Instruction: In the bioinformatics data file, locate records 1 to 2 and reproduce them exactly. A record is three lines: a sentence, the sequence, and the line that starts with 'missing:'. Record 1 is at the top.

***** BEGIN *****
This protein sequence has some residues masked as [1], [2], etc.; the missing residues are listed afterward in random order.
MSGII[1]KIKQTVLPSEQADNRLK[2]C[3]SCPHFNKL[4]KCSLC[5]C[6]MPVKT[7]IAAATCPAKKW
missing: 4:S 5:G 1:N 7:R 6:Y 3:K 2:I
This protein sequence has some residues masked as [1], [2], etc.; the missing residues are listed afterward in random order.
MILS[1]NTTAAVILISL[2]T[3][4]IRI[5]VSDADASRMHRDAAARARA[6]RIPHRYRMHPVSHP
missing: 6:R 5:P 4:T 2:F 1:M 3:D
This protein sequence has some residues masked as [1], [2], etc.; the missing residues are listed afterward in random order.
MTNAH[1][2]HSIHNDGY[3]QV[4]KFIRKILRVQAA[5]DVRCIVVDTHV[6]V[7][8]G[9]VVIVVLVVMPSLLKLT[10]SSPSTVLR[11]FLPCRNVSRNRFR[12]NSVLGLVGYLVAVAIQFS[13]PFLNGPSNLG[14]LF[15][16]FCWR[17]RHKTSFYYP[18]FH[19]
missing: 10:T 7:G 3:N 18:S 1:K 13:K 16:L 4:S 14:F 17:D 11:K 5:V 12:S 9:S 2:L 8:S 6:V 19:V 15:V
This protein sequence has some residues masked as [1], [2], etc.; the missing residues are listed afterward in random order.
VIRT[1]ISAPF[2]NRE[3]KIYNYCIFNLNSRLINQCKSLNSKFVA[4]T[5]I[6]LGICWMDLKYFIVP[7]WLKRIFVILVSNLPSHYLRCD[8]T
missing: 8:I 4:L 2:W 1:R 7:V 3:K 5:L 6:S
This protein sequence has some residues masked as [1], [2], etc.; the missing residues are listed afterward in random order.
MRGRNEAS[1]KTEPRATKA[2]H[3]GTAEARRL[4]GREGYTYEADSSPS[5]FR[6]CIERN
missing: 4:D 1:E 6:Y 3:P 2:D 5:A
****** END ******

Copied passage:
This protein sequence has some residues masked as [1], [2], etc.; the missing residues are listed afterward in random order.
MSGII[1]KIKQTVLPSEQADNRLK[2]C[3]SCPHFNKL[4]KCSLC[5]C[6]MPVKT[7]IAAATCPAKKW
missing: 4:S 5:G 1:N 7:R 6:Y 3:K 2:I
This protein sequence has some residues masked as [1], [2], etc.; the missing residues are listed afterward in random order.
MILS[1]NTTAAVILISL[2]T[3][4]IRI[5]VSDADASRMHRDAAARARA[6]RIPHRYRMHPVSHP
missing: 6:R 5:P 4:T 2:F 1:M 3:D